Post Tagged with: "idn"

CIRA Proposes Changes to IDN Plan

CIRA has launched a new round of consultations on its amended plans to introduce Internationalized Domain Names.  The new process will signficantly restrict the number of new domains as the dot-ca administrative agency is now proposing that the holder of a particular domain name would have the exclusive right to […]

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January 24, 2012 2 comments News

Multilingual Domain Name Delay a Barrier to Net Diversity

My weekly Law Bytes column (Toronto Star version, homepage version) focuses on the delays associated with establishing multilingual domain names (often referred to as internationalized domain names).  Since their inception, domain names have been largely confined to ASCII text, based on a Roman character set used in the English language.  While this works well for people familiar with those characters, thousands of other language characters – from French accents to the Greek alphabet to Japanese Kanji – are not represented.  This creates a significant access barrier for non-English speakers, who are forced to use the Roman characters for most aspects of their Internet addressing.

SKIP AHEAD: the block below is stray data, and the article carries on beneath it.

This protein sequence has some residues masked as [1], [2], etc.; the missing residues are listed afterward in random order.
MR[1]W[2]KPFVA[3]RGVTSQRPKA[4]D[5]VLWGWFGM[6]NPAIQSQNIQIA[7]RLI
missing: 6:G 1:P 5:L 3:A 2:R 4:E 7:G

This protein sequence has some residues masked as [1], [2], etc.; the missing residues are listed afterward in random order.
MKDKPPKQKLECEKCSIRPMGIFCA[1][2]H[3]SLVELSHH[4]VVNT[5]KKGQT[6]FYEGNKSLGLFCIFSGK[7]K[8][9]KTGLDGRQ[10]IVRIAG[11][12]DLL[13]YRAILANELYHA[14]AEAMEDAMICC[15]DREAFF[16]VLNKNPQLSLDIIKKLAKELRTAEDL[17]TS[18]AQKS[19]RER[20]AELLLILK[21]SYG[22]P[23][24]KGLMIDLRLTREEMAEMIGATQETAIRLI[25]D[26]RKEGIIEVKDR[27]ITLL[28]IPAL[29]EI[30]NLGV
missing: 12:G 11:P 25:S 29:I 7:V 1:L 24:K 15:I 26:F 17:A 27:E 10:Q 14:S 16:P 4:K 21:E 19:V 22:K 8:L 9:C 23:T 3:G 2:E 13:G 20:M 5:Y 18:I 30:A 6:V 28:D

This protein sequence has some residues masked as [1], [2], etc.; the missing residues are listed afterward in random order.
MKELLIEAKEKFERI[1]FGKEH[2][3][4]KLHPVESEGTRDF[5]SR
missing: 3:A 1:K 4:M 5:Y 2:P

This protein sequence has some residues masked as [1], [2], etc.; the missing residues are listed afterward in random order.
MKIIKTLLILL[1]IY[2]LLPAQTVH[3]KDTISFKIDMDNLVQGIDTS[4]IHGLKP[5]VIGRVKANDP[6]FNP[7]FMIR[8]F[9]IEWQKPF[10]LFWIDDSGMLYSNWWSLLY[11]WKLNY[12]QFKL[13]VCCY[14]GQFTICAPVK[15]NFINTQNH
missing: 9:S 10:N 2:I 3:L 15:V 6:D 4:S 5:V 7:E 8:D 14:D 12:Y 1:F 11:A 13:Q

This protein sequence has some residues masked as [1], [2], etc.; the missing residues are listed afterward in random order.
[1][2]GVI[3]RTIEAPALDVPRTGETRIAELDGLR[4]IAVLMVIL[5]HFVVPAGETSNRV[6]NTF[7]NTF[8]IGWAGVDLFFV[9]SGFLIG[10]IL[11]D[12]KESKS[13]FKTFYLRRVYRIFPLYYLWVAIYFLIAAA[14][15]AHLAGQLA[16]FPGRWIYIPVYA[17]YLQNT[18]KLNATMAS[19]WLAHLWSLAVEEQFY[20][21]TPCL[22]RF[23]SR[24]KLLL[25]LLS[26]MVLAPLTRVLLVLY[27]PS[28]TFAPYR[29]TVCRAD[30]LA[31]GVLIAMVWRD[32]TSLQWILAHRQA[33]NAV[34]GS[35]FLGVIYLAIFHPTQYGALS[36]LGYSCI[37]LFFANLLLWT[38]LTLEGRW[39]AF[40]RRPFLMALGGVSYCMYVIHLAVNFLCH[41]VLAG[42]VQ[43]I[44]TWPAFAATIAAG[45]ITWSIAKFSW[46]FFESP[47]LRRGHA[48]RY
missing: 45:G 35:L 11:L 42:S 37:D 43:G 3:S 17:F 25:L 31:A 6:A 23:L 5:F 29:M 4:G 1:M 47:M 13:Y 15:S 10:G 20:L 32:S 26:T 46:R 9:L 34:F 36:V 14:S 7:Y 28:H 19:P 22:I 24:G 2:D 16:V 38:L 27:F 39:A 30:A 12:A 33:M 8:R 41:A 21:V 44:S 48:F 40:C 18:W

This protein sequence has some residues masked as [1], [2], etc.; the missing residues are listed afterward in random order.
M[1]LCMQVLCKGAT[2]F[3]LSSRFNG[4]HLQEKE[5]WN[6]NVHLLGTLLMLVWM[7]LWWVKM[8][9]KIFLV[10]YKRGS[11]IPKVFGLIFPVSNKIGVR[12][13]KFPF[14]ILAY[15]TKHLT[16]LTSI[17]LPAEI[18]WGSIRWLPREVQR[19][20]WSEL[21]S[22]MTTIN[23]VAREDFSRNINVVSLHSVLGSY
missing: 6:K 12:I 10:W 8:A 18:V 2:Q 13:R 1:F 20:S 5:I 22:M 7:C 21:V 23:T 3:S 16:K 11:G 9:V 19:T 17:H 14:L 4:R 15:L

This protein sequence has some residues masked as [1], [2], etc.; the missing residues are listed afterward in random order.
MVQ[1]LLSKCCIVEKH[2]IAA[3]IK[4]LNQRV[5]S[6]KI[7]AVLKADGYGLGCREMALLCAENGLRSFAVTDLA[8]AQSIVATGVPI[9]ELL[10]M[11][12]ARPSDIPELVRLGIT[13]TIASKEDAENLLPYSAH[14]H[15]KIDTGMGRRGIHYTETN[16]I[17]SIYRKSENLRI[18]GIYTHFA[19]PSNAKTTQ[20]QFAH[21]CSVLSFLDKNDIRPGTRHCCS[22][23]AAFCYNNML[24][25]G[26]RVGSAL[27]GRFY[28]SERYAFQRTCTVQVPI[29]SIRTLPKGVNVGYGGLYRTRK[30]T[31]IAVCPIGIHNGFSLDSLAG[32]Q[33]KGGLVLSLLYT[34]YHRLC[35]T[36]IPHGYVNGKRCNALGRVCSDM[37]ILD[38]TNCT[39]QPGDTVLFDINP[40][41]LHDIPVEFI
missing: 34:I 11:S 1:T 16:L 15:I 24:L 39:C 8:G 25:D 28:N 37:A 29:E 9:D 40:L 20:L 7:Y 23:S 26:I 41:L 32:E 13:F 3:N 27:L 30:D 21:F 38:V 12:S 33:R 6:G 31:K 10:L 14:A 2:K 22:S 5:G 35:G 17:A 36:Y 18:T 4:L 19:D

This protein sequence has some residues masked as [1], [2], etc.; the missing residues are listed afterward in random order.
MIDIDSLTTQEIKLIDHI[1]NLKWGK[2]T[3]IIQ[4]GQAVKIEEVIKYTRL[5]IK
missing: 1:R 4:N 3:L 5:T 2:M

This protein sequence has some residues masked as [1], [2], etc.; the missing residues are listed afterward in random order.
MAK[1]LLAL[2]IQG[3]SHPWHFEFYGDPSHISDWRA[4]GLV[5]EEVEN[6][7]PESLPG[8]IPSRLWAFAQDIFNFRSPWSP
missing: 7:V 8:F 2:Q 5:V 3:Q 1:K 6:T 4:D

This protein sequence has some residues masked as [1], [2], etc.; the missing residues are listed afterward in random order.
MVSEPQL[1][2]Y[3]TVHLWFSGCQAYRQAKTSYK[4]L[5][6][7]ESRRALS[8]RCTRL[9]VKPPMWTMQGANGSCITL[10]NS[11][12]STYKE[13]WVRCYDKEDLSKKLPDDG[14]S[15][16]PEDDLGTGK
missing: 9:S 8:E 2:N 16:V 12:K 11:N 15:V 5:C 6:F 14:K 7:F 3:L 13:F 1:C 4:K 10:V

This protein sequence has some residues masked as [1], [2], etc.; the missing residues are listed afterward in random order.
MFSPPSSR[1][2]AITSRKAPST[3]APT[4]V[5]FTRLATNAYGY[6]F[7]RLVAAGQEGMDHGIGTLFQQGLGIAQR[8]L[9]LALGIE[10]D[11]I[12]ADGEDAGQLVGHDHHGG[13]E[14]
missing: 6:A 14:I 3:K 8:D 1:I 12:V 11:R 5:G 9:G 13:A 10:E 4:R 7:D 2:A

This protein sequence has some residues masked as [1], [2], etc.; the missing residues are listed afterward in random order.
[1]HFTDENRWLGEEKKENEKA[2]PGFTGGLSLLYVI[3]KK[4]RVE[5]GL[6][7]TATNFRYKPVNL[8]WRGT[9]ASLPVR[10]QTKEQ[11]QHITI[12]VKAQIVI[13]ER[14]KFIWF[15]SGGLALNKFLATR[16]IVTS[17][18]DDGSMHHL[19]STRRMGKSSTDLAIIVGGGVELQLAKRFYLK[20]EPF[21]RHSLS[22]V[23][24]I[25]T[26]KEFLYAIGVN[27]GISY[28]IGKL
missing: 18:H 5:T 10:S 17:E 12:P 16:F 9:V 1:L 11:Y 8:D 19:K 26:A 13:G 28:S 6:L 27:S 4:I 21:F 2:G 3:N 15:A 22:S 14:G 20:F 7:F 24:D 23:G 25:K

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June 6, 2007 10 comments Columns

Multilingual Domain Name Delay A Barrier to Net Diversity

Appeared in the Toronto Star on June 4, 2007 as It's Time to Support a Multilingual Web Imagine if each time a Canadian Internet user entered an email or website address, they would be required to include a Chinese or Cyrillic character.  For millions of non-English speakers around the world, […]

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June 4, 2007 4 comments Columns Archive

Chinese Domains Alter Net Governance Landscape

My weekly Law Bytes column (Toronto Star version, BBC version, homepage version) looks back at last week’s announcement of changes to the Chinese domain name system. While Chinese officials have clarified that this does not involve an alternate root, I argue that the developments are significant since they reinforce the mounting frustration with ICANN’s failure to develop multilingual domain names. Moreover, China’s ability to implement its own IDN system without ICANN support is likely to serve as a model for many other countries around the world.

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March 7, 2006 2 comments Columns